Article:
If junior year is regarded for high school students as one that's most pivotal to their future, then that year and the summer that follows it meet that same level of import for young baseball players with aspirations to continue their careers in college or professionally.
For North East's Cameron Blankenship, one of just 64 prep players from across the country invited to MLB's inaugural Dream Series clinic in Arizona, the year that will define his baseball future is off to quite a start.
The Cecil County native's inclusion in the Dream Series will put him in front of MLB scouts on a major stage, and provide an opportunity for someone from outside the game's traditional youth hotbeds to show what he can do on a major stage.
"A lot of the better catchers and pitchers in the country are going to be there," Blankenship, 16, said. "It's awesome. You look at the list of all the catchers… there's no one from even close to the East Coast. There's not Pennsylvania, there's not Delaware, there's not Virginia, there's nothing over here. It's all the South. It really is an honor."
To Blankenship's coach for the Maryland Legends, Ed Lynch, the invitation out West is quite deserved.
"He has the physical size and he's very smart," Lynch said. "He's been playing for me for five years. I used to catch, so the catcher criteria to be good at catcher is way high. He's been pushed for five years to meet a mark, and every time we give him a new goal, he surpasses it and keeps on going."
This week's Dream Series in Arizona is one of a host of camps and clinics that MLB and its partners are putting on in 2017 as part of its efforts to foster growth of the game for young players from all backgrounds.
While it's a dead period for college recruiting off-campus, the clinic will get some of the nation's top pitchers and catchers — 60 in all — in front of big league scouts who won't have to scramble from field to field at a big tournament to see the top talent.
Held at the Tempe Diablo Major League Complex, home of the Los Angeles Angels during spring training, the Dream Series is for a diverse group of high school-aged pitchers and catchers.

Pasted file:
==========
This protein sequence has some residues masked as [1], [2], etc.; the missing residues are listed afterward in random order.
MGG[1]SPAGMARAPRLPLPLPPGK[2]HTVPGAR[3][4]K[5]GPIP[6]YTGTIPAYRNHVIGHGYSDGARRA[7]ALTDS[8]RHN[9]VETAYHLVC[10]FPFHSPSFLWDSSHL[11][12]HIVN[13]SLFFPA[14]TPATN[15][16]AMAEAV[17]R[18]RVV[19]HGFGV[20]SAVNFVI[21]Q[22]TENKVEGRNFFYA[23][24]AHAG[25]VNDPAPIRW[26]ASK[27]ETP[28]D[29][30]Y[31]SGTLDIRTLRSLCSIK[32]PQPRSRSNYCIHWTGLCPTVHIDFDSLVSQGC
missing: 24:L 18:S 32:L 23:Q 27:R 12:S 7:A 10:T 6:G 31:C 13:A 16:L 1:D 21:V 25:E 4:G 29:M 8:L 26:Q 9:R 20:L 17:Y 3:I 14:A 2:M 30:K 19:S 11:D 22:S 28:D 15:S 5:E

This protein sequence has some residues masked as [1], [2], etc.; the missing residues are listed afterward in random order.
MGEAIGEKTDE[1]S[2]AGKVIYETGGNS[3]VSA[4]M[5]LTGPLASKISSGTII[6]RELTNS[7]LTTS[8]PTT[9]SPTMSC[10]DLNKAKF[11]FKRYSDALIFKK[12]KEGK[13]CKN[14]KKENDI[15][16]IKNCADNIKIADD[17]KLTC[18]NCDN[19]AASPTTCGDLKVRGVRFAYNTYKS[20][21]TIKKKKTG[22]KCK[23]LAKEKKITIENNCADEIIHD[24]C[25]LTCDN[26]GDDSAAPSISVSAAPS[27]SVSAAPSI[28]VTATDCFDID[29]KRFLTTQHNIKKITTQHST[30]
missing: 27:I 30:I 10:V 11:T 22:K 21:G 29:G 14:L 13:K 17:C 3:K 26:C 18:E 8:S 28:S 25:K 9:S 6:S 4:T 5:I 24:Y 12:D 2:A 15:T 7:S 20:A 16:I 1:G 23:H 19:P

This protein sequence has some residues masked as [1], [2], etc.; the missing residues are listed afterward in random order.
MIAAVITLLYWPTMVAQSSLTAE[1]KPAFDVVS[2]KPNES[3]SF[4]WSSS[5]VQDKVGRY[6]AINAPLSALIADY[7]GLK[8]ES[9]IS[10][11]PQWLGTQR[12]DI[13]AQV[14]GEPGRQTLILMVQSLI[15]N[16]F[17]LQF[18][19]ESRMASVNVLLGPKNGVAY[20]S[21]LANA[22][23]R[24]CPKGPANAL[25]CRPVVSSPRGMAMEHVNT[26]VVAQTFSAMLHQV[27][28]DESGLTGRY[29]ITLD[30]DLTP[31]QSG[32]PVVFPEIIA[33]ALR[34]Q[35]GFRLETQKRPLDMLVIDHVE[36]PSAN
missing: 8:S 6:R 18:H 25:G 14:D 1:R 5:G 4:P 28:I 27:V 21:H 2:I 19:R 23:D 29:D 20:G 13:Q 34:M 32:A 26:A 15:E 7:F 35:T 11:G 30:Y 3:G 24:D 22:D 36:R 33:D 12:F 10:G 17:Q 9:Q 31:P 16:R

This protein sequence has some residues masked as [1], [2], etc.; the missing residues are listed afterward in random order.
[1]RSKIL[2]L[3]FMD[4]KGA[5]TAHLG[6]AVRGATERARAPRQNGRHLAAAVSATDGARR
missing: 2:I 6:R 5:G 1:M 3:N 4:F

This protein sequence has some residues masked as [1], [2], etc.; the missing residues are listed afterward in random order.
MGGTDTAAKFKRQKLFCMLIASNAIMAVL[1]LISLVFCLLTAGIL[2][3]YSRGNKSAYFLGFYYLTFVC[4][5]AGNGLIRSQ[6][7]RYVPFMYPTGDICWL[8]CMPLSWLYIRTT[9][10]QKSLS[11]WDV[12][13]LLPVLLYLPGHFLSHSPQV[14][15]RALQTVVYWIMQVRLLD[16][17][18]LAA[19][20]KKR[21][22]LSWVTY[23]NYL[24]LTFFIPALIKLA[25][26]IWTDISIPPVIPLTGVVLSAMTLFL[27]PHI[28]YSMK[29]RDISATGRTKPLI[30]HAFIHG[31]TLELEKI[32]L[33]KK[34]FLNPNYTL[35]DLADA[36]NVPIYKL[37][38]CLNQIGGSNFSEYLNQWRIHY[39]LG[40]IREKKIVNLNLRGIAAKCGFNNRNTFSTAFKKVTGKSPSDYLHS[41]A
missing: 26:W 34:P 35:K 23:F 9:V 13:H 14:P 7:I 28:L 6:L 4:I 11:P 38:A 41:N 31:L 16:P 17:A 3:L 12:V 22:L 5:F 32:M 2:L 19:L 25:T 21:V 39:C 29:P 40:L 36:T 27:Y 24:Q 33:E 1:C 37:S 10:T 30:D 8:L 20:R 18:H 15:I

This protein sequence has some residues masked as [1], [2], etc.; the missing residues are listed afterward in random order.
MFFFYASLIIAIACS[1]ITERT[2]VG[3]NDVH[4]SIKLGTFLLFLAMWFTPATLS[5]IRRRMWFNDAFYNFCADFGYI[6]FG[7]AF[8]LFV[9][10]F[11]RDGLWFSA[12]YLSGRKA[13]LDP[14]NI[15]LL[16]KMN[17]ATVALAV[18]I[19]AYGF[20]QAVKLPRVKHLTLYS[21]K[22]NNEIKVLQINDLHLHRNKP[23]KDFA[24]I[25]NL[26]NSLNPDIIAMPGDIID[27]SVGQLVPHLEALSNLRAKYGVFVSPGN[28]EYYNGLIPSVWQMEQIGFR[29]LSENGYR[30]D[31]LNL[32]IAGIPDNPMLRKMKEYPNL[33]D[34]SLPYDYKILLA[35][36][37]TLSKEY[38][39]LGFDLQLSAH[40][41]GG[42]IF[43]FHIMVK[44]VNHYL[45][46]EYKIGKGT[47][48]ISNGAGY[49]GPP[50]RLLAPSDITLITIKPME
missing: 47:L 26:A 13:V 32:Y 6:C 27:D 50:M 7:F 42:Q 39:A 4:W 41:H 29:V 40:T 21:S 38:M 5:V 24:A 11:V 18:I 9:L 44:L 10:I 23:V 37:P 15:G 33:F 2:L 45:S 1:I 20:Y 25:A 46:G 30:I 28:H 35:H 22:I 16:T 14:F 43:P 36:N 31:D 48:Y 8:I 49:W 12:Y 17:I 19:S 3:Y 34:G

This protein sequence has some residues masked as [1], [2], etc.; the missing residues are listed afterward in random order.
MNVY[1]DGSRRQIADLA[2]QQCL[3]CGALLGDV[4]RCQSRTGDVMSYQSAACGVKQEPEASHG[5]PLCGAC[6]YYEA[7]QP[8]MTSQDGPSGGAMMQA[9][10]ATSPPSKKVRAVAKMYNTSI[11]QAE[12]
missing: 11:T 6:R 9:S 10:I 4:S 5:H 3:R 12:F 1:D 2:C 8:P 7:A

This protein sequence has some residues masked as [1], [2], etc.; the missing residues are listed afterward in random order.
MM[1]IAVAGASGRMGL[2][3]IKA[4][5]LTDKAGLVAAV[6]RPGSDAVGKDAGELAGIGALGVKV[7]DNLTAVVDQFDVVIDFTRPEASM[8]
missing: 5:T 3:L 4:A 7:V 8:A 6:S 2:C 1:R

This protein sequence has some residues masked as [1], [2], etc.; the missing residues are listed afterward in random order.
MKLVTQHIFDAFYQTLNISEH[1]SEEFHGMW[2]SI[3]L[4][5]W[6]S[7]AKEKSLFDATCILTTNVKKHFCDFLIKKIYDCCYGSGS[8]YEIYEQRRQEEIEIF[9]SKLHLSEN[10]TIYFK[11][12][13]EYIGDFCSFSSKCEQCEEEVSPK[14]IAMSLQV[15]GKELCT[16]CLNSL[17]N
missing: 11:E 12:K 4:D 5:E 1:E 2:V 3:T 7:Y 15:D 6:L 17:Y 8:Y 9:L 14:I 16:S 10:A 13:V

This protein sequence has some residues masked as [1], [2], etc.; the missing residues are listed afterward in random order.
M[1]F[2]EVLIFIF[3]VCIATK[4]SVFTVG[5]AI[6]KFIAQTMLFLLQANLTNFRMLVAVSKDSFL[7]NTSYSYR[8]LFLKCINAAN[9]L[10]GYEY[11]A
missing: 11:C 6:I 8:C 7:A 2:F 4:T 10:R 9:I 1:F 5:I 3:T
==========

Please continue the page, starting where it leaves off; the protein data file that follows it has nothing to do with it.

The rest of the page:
Former major league catchers Bob Didier, Charles Johnson and Lenny Webster will run the defensive portion for Blankenship and the 15 other catchers in attendance, while Marquis Grissom and Homer Bush will be the hitting coaches. While there, the catchers will handle some of the nation's top prep arms, including Hunter Greene, the top prospect for the 2017 MLB Draft according to MLB.com's rankings.
Over the course of this year, over 700 players will benefit from camps like this, many of which are aimed at growing the game's diversity and talent base in the youth ranks. According to MLB, participants in this weekend's event were chosen by MLB, USA Baseball, MLB Youth Academies, the Reviving Baseball in Inner Cities (RBI) program, the MLB Scouting Bureau, MLB Clubs, and the MLB Players Association.
Blankenship's inclusion is owed mostly to his own doing. Lynch recommended him to a fellow as a fill-in catcher for a Perfect Game tournament in Florida late last year, and an opposing coach approached him after the game. The entire other team's coaching staff was ex-major league players, and they asked him if he'd be interested in going to the January clinic for top catchers in Arizona. Before long, Blankenship was on the list.
"There's only 64 invitations — 48 pitchers, and 16 catchers," Cameron's father, Kenny Blankenship, said. "He's one of 16 that got it. He was just at the right place at the right time."
Blankenship cited his coach, Lynch, as the reason he's both progressed as far as he has and ended up included in this clinic.
"First, you have to find the right coach, the right team, and you have to play in big tournaments," he said. "There's not a lot of big tournaments around here. You've got to play in Florida to be seen. That's where the big coaches go, and that's where you get noticed. There's not a whole lot around here."
That a player from Maryland is on the list for such a prestigious event can only help both Blankenship and the entire local baseball community, Lynch said.
"I think it'll help Cameron, help the program, help the area," Lynch said. "Sometimes people in Cecil County, they're afraid to dream. They're afraid to dream and think that somehow they can achieve that. We tell kids there's nothing impossible if you have ability and are willing to do the hard work, anything is possible."